Feel free to continue arguing about it until you are purple in the face, but preferably not on this forum.
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Old 08-11-2019, 07:57 AM
 
Location: Floribama
15,304 posts, read 31,850,636 times
Reputation: 14173
In my area we don’t get as many transplants from the east coast, but we do get a lot from states like IL, WI, and MI. Lately it seems like I’m seeing more move to Baldwin County (AL) than the panhandle counties though.
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Old 08-11-2019, 08:23 AM
 
1,544 posts, read 2,509,072 times
Reputation: 868
Quote:
Originally Posted by boy3365 View Post
I was right.

The best time to come to Florida is after you've spent your entire life making a bunch of money somewhere else. :-)
Quote:
Originally Posted by bale002 View Post
This has been the case since the 1910s.


Guys, please stop with the useless partisan bickering: facts on the ground clearly show that a vast majority of policymakers, regardless of stupid party or purported stupid ideology, agree that, while we have a mix of both, debt financing is, on balance, more flexible than tax financing, and we will continue the debt-as-money system for the foreseeable future.

Feel free to continue arguing about it until you are purple in the face, but preferably not on this forum.
Um, when did I engage in partisan bickering here? I don't see any evidence of that in my post, which I copied above. Now, someone who replied to my post did bring up politics, but it wasn't me.
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Old 08-11-2019, 04:25 PM
 
103 posts, read 34,795 times
Reputation: 135
Quote:
Originally Posted by southernnaturelover View Post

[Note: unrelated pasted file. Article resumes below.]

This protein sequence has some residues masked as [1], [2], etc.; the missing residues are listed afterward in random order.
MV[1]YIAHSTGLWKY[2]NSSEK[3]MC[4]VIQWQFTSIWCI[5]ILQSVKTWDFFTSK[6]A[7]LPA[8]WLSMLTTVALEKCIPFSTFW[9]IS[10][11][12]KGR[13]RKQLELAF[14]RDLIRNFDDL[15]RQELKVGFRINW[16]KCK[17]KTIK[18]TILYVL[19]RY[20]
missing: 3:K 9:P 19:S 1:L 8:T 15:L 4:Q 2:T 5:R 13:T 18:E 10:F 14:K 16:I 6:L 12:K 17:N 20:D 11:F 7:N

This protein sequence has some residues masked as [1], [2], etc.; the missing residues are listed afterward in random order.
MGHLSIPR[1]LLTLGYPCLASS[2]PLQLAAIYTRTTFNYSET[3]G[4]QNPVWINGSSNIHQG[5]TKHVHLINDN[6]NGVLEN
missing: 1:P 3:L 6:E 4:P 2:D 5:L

In my area we donít get as many transplants from the east coast, but we do get a lot from states like IL, WI, and MI. Lately it seems like Iím seeing more move to Baldwin County (AL) than the panhandle counties though.
Why Baldwin County (AL) vs panhandle?
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Old 08-12-2019, 05:02 AM
 
Location: Floribama
15,304 posts, read 31,850,636 times
Reputation: 14173
Quote:
Originally Posted by JD_MD View Post
Why Baldwin County (AL) vs panhandle?
Iím guessing lower property taxes, newer housing stock, etc.
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Old 08-12-2019, 08:29 AM
 
Location: Venice, FL
2,736 posts, read 1,024,207 times
Reputation: 1942
Quote:
Originally Posted by southernnaturelover View Post
In my area we don’t get as many transplants from the east coast, but we do get a lot from states like IL, WI, and MI. Lately it seems like I’m seeing more move to Baldwin County (AL) than the panhandle counties though.
Alabama has a 5% state income tax, while Florida has none. The sales tax is 8% in Baldwin County, Walton County FLA 7%. While taxes are less important to people with little income, and who dont spend much, for me it wouldnt make sense to move to Baldwin County AL over Walton County FL.

Last time we were home shopping in Walton County, my wife had me drive her up to Fairhope AL, and we both thought is was a great little town. Loved the flowers lining all the streets there.

Last edited by beach43ofus; 08-12-2019 at 08:42 AM..
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Old 08-12-2019, 08:42 AM
 
15,535 posts, read 17,919,485 times
Reputation: 13663
Quote:
Originally Posted by beach43ofus View Post
Alabama has a 5% state income tax, while Florida has none. The sales tax is 8% in Balwin County, Walton County FLA 7%. While taxes are less important to people with little income, and who dont spend much, for me it wouldnt make sense to move to Baldwin County AL over Walton County FL.
.
Property tax in Baldwin County Alabama is 1/3 of property tax in Florida.


Alabama doesn't charge state income tax on Social Security Income.


The median property tax in Baldwin County, Alabama is $557 per year for a home worth the median value of $177,200. Baldwin County collects, on average, 0.31% of a property's assessed fair market value as property tax.

The median property tax in Florida is $1,773.00 per year for a home worth the median value of $182,400.00. Counties in Florida collect an average of 0.97% of a property's assesed fair market value as property tax per year.